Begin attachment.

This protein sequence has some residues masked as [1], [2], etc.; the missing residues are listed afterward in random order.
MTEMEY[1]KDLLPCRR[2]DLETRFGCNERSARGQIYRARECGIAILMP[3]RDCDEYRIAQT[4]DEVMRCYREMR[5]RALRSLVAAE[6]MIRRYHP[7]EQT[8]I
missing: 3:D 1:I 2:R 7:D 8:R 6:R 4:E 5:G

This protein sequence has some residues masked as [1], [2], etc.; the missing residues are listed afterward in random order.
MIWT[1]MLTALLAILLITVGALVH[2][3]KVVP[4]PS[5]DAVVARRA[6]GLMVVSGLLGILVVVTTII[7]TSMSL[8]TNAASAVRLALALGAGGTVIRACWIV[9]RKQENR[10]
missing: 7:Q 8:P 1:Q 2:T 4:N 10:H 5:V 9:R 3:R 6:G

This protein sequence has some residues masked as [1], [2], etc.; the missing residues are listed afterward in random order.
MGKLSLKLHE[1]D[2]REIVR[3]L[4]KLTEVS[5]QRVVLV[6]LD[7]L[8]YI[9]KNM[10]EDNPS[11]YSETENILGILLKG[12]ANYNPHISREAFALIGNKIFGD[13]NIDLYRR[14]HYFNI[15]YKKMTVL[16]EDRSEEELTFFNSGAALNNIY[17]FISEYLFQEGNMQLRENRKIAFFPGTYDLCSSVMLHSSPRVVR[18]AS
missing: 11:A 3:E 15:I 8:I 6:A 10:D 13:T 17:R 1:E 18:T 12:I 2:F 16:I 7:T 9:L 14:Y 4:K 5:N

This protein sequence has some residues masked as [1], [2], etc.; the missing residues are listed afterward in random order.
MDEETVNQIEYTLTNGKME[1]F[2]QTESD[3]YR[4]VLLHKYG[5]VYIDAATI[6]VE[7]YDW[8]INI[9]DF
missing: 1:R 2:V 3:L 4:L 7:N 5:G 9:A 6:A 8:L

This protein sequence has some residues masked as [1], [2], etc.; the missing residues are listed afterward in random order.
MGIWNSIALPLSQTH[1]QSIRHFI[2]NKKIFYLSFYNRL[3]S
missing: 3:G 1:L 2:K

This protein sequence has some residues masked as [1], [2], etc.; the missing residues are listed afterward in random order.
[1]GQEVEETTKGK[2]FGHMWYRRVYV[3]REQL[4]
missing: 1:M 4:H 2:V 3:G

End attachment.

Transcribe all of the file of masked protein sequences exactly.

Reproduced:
This protein sequence has some residues masked as [1], [2], etc.; the missing residues are listed afterward in random order.
MTEMEY[1]KDLLPCRR[2]DLETRFGCNERSARGQIYRARECGIAILMP[3]RDCDEYRIAQT[4]DEVMRCYREMR[5]RALRSLVAAE[6]MIRRYHP[7]EQT[8]I
missing: 3:D 1:I 2:R 7:D 8:R 6:R 4:E 5:G

This protein sequence has some residues masked as [1], [2], etc.; the missing residues are listed afterward in random order.
MIWT[1]MLTALLAILLITVGALVH[2][3]KVVP[4]PS[5]DAVVARRA[6]GLMVVSGLLGILVVVTTII[7]TSMSL[8]TNAASAVRLALALGAGGTVIRACWIV[9]RKQENR[10]
missing: 7:Q 8:P 1:Q 2:T 4:N 10:H 5:V 9:R 3:R 6:G

This protein sequence has some residues masked as [1], [2], etc.; the missing residues are listed afterward in random order.
MGKLSLKLHE[1]D[2]REIVR[3]L[4]KLTEVS[5]QRVVLV[6]LD[7]L[8]YI[9]KNM[10]EDNPS[11]YSETENILGILLKG[12]ANYNPHISREAFALIGNKIFGD[13]NIDLYRR[14]HYFNI[15]YKKMTVL[16]EDRSEEELTFFNSGAALNNIY[17]FISEYLFQEGNMQLRENRKIAFFPGTYDLCSSVMLHSSPRVVR[18]AS
missing: 11:A 3:E 15:I 8:I 6:A 10:D 13:T 17:R 1:E 18:T 12:I 2:F 16:I 7:T 9:L 14:Y 4:K 5:N

This protein sequence has some residues masked as [1], [2], etc.; the missing residues are listed afterward in random order.
MDEETVNQIEYTLTNGKME[1]F[2]QTESD[3]YR[4]VLLHKYG[5]VYIDAATI[6]VE[7]YDW[8]INI[9]DF
missing: 1:R 2:V 3:L 4:L 7:N 5:G 9:A 6:A 8:L

This protein sequence has some residues masked as [1], [2], etc.; the missing residues are listed afterward in random order.
MGIWNSIALPLSQTH[1]QSIRHFI[2]NKKIFYLSFYNRL[3]S
missing: 3:G 1:L 2:K

This protein sequence has some residues masked as [1], [2], etc.; the missing residues are listed afterward in random order.
[1]GQEVEETTKGK[2]FGHMWYRRVYV[3]REQL[4]
missing: 1:M 4:H 2:V 3:G